by Joanne Wilson
Artists can transform cities. They turn wasted buildings into studios and lofts. Galleries and cafes follow. The neighborhood gentrifies.
Though on average women still earn 81 cents for every dollar that men earn, research has recently shown that in certain places and careers, women can out-earn men. In this infographic, we divulge the cities, like Atlanta and Memphis, where young, women are earning CAN EARN more than their male counterparts, and the careers, like interviewers and occupational therapists, where women CAN bring home the bigger check. And, though it should come as no surprise, when it comes to lifetime earnings, education has CAN HAVE a lot to do with it.
Melissa Millan stands out at business conferences.
A new book written by Susan Coleman and Alicia Robb and funded by the Kauffman Foundation looks at the importance of identifying different financing strategies for women-owned businesses. "A Rising Tide: Financial Strategies for Women-Owned Firms" offers case studies and looks art research regarding women-owned businesses with the goal of assisting women who already a business or are thinking about starting one.
Looks matter, both in our social and working lives. We want to look good and our employers expect us to look good, or at least want us to look a particular way. A raft of research from the US and UK has now established that being perceived to be attractive improves our chances of obtaining work, and boosts our pay and career prospects. Line managers also rate the performances of attractive workers more highly. Finally, attractive workers are less likely to lose their jobs.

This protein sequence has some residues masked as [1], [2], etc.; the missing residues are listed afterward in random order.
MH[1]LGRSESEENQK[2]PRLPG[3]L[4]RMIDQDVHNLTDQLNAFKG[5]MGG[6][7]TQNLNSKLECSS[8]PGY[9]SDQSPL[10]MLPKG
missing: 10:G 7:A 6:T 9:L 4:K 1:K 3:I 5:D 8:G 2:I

Most tech gadgets are busting out with features.
Back in the ‘90s, when Web 1.0 was all about broadcasting, Heidi Dangelmaier was pioneering social media platforms for corporate clients.
A new infographic from the National Federation of Independent Business, Chase, and the Center for Women's Business Research looks at "challenges women owned businesses (WOBs) faced during the recession and how they have adapted their business practices." According to the graphic, many more WOBs are using social media now than they were pre-recession, and many are now hiring again, though they have, on average, a lower headcount now than they did before.